On paper, democracy is a great idea. There’s elegance to it: we’re all created equal, so we should be able to shape how we want to live with an equal voice. Our halting collective progress through history has been fuelled by the tension between balancing the rights of the individual compared with what is best for the community as a whole.
It’s a struggle played out in homes, schools, teams, cities, nations and globally. It is the human way. Democracy isn’t perfect, but as Winston Churchill pointed out, consider the alternatives.
But sometimes things go too far. The will of the people is a great thing, but it’s a slippery slope towards mob rule.
No, this is not a column about Donald Trump, America’s most dangerous punch line.
But is about the wisdom of crowds, or lack thereof. It’s about all-star games and technology and fan votes. And how John Scott -- quite possibly the worst hockey player currently in the NHL -- being voted into the NHL All-Star Game is less a proud moment for fan interaction than a plea for help.
Look, any system that makes an all-star out of a guy who is so clearly not an all-star that he has to have a deep soul search about whether he should recuse himself or not is a system that’s flawed to the point of being broken.
For those who have not been following along: this year -- and it only seems like they do this every year -- the NHL has altered their all-star game format. There is a reason for this.
You have to be 12 years old or younger or have a bonus in your contract to actually care about the all-star game, at least the NHL version of it. Cognizant that no one cares, the NHL tinkers with the recipe all the time. This is like trying to improve hot beer. The problem isn’t that people don’t like the flavour of the beer. They don’t like that it’s hot and no amount of fiddling will change that fact.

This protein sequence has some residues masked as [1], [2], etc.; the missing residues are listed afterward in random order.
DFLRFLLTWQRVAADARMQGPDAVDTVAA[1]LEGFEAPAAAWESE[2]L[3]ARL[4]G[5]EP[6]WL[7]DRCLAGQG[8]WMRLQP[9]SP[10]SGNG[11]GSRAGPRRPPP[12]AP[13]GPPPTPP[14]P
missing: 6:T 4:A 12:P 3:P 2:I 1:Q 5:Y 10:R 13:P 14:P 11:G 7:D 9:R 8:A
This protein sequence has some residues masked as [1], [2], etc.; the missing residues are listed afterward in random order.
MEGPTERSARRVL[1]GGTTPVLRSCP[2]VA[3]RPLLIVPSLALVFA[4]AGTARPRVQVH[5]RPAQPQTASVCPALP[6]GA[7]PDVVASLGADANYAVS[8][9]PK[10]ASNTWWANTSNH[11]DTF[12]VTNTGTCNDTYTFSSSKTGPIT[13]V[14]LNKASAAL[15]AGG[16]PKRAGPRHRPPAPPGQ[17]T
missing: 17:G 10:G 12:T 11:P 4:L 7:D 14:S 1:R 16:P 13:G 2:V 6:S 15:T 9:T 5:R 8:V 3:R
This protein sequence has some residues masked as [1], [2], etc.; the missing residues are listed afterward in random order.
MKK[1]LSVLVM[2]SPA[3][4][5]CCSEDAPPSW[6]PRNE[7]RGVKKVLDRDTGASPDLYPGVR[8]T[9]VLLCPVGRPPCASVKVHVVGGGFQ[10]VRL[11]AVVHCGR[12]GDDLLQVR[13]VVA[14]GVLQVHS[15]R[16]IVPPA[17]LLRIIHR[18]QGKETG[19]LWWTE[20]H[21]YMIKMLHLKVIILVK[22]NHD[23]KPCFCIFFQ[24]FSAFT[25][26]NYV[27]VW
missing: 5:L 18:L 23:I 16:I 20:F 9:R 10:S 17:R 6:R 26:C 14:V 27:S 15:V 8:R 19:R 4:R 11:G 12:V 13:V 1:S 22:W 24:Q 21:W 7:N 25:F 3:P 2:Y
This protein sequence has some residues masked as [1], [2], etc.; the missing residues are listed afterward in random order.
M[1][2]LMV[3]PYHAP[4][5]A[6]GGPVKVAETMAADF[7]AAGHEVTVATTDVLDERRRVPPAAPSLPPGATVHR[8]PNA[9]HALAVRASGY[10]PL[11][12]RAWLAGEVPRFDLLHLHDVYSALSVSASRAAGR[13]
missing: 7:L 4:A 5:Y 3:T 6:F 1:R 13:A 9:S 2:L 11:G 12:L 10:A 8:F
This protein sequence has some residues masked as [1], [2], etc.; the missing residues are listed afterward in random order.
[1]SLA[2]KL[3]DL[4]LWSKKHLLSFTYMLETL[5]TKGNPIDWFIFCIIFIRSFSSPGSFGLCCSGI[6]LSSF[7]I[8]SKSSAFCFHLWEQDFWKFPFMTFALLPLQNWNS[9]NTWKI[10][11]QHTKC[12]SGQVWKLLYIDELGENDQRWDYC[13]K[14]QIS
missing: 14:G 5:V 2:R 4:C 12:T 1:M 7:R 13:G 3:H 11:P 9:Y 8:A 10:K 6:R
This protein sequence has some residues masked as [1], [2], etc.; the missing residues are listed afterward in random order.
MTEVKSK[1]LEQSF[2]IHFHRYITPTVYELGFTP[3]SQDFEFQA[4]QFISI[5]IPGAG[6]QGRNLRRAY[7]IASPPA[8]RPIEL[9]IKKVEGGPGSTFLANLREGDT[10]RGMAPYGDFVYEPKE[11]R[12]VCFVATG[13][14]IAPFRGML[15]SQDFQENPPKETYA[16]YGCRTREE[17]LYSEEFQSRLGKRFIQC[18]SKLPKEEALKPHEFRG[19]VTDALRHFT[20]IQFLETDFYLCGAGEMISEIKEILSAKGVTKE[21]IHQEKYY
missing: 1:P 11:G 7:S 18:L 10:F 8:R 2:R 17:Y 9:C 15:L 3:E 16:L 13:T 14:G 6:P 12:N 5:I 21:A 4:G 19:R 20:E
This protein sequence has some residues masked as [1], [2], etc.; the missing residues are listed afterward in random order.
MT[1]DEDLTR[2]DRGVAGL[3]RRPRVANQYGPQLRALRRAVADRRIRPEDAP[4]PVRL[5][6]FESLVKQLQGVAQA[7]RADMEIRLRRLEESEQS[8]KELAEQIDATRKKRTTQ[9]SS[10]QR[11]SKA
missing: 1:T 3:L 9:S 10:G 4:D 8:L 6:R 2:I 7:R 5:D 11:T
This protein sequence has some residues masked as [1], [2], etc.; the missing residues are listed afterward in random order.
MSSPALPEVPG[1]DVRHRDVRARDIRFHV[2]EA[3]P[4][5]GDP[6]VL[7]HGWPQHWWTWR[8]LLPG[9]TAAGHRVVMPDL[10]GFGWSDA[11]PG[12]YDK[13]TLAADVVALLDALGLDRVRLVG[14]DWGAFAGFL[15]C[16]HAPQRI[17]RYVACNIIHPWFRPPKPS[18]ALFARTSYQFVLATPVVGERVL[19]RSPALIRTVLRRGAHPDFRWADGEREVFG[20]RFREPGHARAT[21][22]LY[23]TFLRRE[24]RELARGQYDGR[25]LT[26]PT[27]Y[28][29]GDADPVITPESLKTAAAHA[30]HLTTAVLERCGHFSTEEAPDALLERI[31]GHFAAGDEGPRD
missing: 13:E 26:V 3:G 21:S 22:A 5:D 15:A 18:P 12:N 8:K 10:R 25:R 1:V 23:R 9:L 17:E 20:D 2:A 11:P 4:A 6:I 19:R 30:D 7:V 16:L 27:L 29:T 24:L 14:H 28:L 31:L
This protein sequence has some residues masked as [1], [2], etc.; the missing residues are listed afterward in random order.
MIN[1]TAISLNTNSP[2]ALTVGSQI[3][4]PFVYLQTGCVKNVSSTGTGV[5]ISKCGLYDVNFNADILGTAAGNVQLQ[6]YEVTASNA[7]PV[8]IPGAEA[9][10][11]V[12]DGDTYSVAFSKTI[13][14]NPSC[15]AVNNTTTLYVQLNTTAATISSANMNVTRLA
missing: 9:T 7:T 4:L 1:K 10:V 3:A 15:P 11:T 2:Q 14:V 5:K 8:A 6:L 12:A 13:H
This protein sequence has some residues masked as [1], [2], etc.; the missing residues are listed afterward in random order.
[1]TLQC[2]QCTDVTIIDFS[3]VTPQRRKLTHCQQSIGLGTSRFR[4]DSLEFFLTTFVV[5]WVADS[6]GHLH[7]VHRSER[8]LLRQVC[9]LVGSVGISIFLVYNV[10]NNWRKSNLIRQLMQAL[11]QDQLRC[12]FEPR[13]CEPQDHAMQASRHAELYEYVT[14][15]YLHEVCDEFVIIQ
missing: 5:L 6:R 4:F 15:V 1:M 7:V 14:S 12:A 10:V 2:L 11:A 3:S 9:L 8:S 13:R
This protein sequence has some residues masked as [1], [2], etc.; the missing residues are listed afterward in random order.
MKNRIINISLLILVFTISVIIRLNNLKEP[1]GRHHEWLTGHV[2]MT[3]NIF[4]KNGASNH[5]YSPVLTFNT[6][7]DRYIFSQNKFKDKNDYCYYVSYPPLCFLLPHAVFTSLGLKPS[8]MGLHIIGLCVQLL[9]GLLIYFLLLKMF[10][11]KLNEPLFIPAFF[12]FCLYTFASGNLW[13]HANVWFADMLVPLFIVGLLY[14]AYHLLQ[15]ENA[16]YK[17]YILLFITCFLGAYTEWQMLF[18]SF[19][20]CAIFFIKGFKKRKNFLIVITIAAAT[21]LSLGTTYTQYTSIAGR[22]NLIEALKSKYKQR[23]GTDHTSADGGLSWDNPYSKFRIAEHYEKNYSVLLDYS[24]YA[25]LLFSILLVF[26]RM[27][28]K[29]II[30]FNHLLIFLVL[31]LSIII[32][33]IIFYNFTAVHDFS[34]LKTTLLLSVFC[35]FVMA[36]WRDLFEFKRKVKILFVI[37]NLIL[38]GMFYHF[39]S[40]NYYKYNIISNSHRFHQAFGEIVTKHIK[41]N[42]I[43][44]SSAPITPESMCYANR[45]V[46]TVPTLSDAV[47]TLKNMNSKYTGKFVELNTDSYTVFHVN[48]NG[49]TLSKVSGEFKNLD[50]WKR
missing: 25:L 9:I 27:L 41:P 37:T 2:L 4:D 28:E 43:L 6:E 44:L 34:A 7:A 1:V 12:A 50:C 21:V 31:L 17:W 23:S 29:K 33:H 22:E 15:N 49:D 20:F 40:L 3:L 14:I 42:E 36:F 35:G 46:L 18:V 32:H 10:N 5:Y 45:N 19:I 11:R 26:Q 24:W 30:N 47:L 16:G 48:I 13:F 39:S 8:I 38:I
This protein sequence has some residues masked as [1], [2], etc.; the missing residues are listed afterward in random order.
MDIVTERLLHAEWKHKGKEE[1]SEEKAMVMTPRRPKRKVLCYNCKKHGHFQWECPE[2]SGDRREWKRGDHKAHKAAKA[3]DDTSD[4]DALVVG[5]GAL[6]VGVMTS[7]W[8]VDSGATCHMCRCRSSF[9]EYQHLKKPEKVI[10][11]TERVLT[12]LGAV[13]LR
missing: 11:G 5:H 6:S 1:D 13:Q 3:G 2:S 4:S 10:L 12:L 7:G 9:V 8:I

Oh, the skills competitions are pretty fun to watch. And debating who is having all-star calibre seasons makes for decent fodder on cold January mornings at a hockey rink near you, or at a barstool any given evening.
But the game? The game is dreck. The NHL has created a spectacle where they invite the whole hockey community to watch the most important players in the sport either get embarrassed or -- more wisely -- not even try.
And I’m only talking about the goalies. The average number of goals allowed in the past four all-star games has been 23.5. Last year Team Foligno (exactly) scored 12 goals and lost by five. This is because the best goalies in the world don’t want to hurt themselves making a save and the best defenders in the world don’t want to hurt themselves trying to stop anyone from having a scoring chance. In theory it’s a way to demonstrate skill, but in practice it’s like having a bunch of guys juggle pucks on their sticks. No one is suggesting what they’re doing is easy, it’s just completely irrelevant to the sport itself. Those who love hockey are abhorred. Those new to hockey can’t possibly be entertained. Those playing are probably too hungover to really care.
Anyway, in the name of fixing something that is irrevocably broken, the NHL decided to do away with two teams playing five-on-five and have four teams representing each division playing a three-on-three tournament. To up the ante, they are offering a competitive incentive in the form of a $1 million, winner-take-all prize for the winning team.